I am proud that I did it. I am proud that it worked and that as a result the Tasar class is a haven for magnificent women. None of this changes the fact that in the light of what we know now the rule is far too draconian, and is grossly unfair to lighter crews such as the Japanese. Back to the technicalities: No system can hope to equalise performance over a wide range of crew weight. The best that can be done is to select, or design for, a target mean weight, and establish a system which will approximately equalise the finishing scores, over a series of races to a particular specification, of crews within a range of say plus or minus ten per cent of that target weight. If we accept that that is the best we can do, it is now self-evident that a system of no compensation is too heavily biased toward lighter crews, and that a system of full compensation is too heavily biased toward heavier crews. The ideal has to be some intermediate system which balances the pluses and the minuses more equitably.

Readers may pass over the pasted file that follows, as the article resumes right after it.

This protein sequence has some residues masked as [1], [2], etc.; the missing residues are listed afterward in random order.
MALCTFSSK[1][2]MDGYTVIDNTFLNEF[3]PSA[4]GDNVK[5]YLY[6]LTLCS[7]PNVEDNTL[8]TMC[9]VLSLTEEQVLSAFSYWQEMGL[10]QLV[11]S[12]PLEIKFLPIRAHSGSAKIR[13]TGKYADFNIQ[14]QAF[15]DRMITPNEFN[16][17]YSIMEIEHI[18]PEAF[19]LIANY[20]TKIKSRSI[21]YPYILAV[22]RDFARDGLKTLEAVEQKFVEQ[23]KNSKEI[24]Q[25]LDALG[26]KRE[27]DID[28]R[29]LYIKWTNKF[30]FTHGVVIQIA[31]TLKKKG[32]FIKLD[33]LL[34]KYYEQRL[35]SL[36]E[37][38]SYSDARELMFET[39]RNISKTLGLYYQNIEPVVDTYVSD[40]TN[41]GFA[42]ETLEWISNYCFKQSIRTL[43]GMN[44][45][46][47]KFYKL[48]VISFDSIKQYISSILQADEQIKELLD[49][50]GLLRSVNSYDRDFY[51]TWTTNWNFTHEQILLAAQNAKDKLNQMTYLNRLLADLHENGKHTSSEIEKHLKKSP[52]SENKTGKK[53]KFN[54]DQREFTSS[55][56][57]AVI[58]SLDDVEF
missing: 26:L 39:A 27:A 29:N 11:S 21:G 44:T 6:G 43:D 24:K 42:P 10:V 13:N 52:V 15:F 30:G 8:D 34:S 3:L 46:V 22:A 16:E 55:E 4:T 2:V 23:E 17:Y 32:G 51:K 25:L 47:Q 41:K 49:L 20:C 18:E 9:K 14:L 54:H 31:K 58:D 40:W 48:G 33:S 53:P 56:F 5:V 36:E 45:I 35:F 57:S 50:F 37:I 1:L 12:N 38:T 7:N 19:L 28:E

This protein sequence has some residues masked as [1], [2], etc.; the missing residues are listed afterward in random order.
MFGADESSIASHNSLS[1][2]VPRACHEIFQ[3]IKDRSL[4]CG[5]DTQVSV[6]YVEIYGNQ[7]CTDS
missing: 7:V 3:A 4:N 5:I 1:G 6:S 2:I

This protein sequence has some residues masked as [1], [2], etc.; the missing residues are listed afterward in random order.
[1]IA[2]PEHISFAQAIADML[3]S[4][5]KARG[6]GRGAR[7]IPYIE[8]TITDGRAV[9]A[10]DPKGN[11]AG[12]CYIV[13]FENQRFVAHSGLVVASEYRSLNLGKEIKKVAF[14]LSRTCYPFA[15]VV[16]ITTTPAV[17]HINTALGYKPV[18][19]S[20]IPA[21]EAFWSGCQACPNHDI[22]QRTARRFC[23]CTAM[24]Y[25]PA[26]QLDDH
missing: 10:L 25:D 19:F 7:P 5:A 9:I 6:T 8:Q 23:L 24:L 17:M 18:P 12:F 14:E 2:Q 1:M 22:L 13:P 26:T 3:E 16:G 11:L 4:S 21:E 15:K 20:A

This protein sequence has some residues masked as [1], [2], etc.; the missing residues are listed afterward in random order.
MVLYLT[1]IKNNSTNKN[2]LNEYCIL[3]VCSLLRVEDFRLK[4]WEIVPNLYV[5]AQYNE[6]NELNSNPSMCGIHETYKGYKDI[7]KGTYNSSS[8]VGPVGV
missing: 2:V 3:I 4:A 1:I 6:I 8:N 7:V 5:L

I have no crystal ball.

In 2002 I have written "150kg and three quarter compensation" as my best estimate of what I think will best serve the 59er class in the years ahead. I suggest to the Tasar class that they will be better served world-wide if they opt for "130kg and three quarter compensation", than if they stay with the full compensation rule.


Frank Bethwaite